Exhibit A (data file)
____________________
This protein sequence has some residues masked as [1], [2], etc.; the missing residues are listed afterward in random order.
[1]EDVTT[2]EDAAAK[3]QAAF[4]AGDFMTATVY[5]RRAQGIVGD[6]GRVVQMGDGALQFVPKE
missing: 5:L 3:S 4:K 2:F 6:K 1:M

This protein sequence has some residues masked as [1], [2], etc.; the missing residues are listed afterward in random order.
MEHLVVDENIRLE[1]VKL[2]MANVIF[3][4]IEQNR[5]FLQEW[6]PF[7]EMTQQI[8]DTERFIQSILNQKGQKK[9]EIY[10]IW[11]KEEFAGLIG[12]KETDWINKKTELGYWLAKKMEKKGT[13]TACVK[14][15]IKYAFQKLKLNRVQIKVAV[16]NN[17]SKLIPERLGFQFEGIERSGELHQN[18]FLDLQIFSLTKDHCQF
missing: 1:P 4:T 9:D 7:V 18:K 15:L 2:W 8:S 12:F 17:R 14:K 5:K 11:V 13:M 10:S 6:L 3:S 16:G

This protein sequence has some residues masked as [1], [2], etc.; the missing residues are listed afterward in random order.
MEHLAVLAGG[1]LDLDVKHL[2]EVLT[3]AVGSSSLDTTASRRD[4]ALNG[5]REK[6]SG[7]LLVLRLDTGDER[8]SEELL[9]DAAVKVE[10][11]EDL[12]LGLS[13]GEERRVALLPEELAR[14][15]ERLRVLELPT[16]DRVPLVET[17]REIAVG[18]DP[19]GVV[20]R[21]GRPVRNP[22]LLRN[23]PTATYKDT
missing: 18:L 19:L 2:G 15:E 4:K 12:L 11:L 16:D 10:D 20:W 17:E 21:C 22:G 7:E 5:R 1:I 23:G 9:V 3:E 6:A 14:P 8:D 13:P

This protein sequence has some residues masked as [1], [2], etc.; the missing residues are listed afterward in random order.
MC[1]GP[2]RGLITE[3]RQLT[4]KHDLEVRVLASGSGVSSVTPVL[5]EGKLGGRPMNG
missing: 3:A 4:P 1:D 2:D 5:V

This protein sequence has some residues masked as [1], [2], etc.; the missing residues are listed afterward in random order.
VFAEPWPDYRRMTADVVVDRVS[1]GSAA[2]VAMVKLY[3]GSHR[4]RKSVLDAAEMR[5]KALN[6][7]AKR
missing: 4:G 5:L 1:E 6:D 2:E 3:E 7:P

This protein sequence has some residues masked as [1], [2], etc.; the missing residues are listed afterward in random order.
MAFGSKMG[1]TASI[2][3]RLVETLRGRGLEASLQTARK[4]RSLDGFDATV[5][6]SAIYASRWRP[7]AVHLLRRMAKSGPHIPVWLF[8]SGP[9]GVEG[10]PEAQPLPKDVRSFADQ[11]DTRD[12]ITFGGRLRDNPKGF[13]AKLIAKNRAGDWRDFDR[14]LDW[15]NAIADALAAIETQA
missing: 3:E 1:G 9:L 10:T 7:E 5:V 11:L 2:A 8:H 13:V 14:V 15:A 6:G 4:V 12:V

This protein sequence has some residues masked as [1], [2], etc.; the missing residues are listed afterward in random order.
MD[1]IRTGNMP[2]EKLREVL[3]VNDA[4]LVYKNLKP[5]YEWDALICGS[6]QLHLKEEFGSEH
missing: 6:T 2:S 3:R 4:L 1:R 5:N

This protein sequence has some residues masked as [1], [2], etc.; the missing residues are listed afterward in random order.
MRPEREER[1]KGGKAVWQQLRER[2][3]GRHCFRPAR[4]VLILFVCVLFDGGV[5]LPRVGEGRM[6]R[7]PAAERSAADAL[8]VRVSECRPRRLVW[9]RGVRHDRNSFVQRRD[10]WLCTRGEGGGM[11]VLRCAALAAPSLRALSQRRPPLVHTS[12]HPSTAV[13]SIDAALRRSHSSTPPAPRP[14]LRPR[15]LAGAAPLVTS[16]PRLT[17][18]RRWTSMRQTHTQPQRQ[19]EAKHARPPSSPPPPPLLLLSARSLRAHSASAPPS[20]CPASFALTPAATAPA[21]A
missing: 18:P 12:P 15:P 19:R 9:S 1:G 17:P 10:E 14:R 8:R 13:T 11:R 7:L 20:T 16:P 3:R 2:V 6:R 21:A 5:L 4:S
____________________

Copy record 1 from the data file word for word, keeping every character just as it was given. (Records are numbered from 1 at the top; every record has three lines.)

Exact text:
This protein sequence has some residues masked as [1], [2], etc.; the missing residues are listed afterward in random order.
[1]EDVTT[2]EDAAAK[3]QAAF[4]AGDFMTATVY[5]RRAQGIVGD[6]GRVVQMGDGALQFVPKE
missing: 5:L 3:S 4:K 2:F 6:K 1:M